@edmulraney The problem I was referring to is how do you design a clock that is aligned with the earth rotation (a very practical/real problem). To simplify, let's assume that:

  • you have access to a function p() that gives you the instant position of the earth
  • the "tick" is coming every second from a Caesium-133 atomic clock similar to the one (once again) invented by the Brittons in 1955.
    alt

How would you implement such a clock?

How would you implement the Daily Savings Time capability?
How would you implement sending an alarm each time a deviation from the earth position is accounted for?

I'll do it in SAM, you'll do it in Redux (any library allowed), then we compare notes?

Jean-Jacques Dubray
@jdubray
Dec 21 2016 14:36
@foxdonut what do you think about that question/example? would it be representative enough?
Fred Daoud
@foxdonut
Dec 21 2016 14:39
@jdubray interesting... it's a good example, but what about within a single SAM instance? I don't question the need for nap(), and "automatically trigger an action based on the current state of the application" is fine with me, but I was hoping for practical examples of where it's useful, since yours serve well to illustrate.
Jean-Jacques Dubray
@jdubray
Dec 21 2016 14:42
In the projects that I am working on, I use nap() all the time to correct the idiosyncracies of HTML (say you want to wire a date picker to an input field) but you probably would not consider that a proper SAM use case since I don't loop back via the model.
The fishing game had a nice nap() example, I am not sure how I would factor it otherwise.
Fred Daoud
@foxdonut
Dec 21 2016 14:46
cool
indeed for HTML I would call it something other than nap(), personally.
I've used nap() for validation, and for loading data within a tab the first time the user selects it.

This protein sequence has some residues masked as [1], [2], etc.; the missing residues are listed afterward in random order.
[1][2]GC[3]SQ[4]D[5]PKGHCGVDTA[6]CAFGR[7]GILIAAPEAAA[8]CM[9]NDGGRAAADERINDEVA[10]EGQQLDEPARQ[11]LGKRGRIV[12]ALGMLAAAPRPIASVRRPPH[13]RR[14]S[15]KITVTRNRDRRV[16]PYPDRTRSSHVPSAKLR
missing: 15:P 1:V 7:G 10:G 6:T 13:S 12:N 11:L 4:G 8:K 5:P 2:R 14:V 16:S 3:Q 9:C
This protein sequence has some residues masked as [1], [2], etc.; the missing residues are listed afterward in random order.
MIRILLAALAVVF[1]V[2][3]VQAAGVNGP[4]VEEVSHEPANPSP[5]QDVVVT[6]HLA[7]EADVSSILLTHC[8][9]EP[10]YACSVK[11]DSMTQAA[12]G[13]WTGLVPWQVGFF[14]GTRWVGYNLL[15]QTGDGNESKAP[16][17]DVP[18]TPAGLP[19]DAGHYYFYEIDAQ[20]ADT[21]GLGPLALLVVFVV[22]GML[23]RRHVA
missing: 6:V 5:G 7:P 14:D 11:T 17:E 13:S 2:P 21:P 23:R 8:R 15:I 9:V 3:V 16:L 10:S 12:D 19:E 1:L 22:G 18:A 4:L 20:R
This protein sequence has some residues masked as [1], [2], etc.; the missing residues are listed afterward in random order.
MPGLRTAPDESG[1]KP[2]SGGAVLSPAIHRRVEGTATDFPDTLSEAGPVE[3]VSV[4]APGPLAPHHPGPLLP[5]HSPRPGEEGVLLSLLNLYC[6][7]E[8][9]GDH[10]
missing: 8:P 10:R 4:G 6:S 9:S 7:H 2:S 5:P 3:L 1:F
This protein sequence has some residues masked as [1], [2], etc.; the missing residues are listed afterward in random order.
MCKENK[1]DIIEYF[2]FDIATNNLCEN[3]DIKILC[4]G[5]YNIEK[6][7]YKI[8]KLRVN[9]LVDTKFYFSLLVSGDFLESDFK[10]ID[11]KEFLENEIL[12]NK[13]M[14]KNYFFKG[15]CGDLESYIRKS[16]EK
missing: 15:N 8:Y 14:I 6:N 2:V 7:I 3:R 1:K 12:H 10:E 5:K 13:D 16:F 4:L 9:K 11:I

Vincent Jo
@chiwoojo
Dec 21 2016 17:21
I felt that in redux there is a standard that was proposed which is that actions are synchronous.. the whole library is built that way and I'm tutorials where Dan teaches you the intro to redux there are no async actions which leads to confusion
Zach Dahl
@schtauffen
Dec 21 2016 18:25
@chiwoojo that is my preferred way to use redux: actions are synchronous. You then use a middleware (thunk, sagas, observable) to handle any asynchronous work
Fred Daoud
@foxdonut
Dec 21 2016 18:32
Any thoughts on using function-tree for the async work?
[
  dispatch(AUTHENTICATING),
  authenticateUser, {
    error: [
      dispatch(AUTHENTICATED_ERROR)
    ],
    success: [
      dispatch(AUTHENTICATED_SUCCESS),
      dispatch(ASSIGNMENTS_LOADING),
      getAssignments, {
        error: [
          dispatch(ASSIGNMENTS_LOADED_ERROR)
        ],
        success: [
          dispatch(ASSIGNMENTS_LOADED_SUCCESS)
        ]
      }
    ]
  }
]
Zach Dahl
@schtauffen
Dec 21 2016 19:05
I think function-tree would work nice assuming it gets wired the same way: middleware matches synchronous actions in order to kick off trees which then dispatch synchronous actions.
thunks actually don't fit in my "ideal" redux setup since they put async flow inside the action itself
(however, this is more inline with what SAM proposes)
devin ivy
@devinivy
Dec 21 2016 19:20
i think the function tree is very neat, but doesn't necessarily account for JJ's concern. ahhh cerebral :)